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A Bit on the State of Security Metrics

By Rich

Everyone in the security industry seems to agree that metrics are important, but we continually spin our wheels in circular debates on how to go about them. During one such email debate I sent the following. I think it does a reasonable job of encapsulating where we’re at:

  1. Until Skynet takes over, all decisions, with metrics or without, rely on human qualitative judgement. This is often true even for automated systems, since they rely on models and decision trees programmed by humans, reflecting the biases of the designer.
  2. This doesn’t mean we shouldn’t strive for better metrics.
  3. Metrics fall into two categories – objective/measurable (e.g., number of systems, number of attacks), and subjective (risk ratings). Both have their places.
  4. Smaller “units” of measurement tend to be more precise and accurate, but more difficult to collect and compile to make decisions… and at that point we tend to introduce more bias. For example, in Project Quant we came up with over 100 potential metrics to measure the costs of patch management, but collecting every one of them might cost more than your patching program. Thus we had to identify key metrics and rollups (bias) which also reduces accuracy and precision in calculating total costs. It’s always a trade-off (we’d love to do future studies to compare the results between using all metrics vs. key metrics to seeing if the deviation is material).
  5. Security is a complex system based on a combination of biological (people) and computing elements. Thus our ability to model will always have a degree of fuzziness. Heck, even doctors struggle to understand how a drug will affect a single individual (that’s why some people need medical attention 4 hours after taking the blue pill, but most don’t).
  6. We still need to strive for better security metrics and models.

My personal opinion is that we waste far too much time on the fuzziest aspects of security (ALE, anyone?), instead of focusing on more constrained areas where we might be able to answer real questions. We’re trying to measure broad risk without building the foundations to determine which security controls we should be using in the first place.

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Comments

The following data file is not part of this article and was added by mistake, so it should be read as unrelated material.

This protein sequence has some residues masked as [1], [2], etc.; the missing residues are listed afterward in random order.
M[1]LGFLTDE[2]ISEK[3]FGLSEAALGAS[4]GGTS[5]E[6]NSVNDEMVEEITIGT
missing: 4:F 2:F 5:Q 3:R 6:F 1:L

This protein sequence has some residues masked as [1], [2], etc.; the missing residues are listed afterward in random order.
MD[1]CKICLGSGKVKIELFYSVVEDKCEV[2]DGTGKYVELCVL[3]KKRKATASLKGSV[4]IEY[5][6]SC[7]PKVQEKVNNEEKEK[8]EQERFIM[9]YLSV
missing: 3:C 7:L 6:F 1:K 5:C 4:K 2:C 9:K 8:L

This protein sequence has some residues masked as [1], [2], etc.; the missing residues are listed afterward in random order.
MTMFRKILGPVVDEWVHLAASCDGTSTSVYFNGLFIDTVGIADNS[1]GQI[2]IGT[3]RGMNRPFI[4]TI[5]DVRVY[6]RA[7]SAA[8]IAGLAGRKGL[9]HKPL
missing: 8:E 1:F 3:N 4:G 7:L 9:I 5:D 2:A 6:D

I’m going to agree with “ds”.

I saw somewhere on the Internet someone asked the question:

“What proof is there that a 7 character password is better than a 6 character password?”

And the answer is “none”. Does complexity help? Does having anti-virus updated within 6 hours better than 5 hours? If I have a choice between updating antivirus on 100% PCs in 6 hours or 80% of PCs in 3 hours, which should I choose?

I guess that we can relate controls to risks in that - if you have 100% of all PCs patched 100% of the time then getting pwned by a known, patched vulnerability is negligible. But that is impossible to achieve unless you have some really strict rules or really amazing budgets (yeah, right). It gets more difficult to related risks to controls when either of the 100%s above drop by even 0.001%.

By Allen Baranov


I think there is one point that is missed in the list, or at least not as clear as it could be. 

With “normal” IT operations, they can collect metrics that demonstrate they are or are not doing a good job.  Uptime, delivery speed, first call resolution and so forth are all easily quantified and understood.  If a service is available and performing at an expected or agreed level, they are assumed to be contributing to that. 

Security isn’t as lucky, since we need to demonstrate that what we are doing is contributing to something _not_ happening. Yes, Virginia, you can prove a negative, but we aren’t trying very hard.

We lack any foundation upon which to assert that security control x is actually effective.  The BEST we can say is that we have a control in operation (an uptime metric).  We say we need this control because of “best practices” or similar (i.e., everyone else we know has it too). 

So, it seems to me, that security metrics are based on the logical fallacy of cum hoc ergo propter hoc. 

(Quidquid latine dictum, altum videtur)

The big question is, can we get to something like actuary quality data?  And if we can’t, do we deserve to consider our field as a science? 

“Reply hazy, try again”.

By ds


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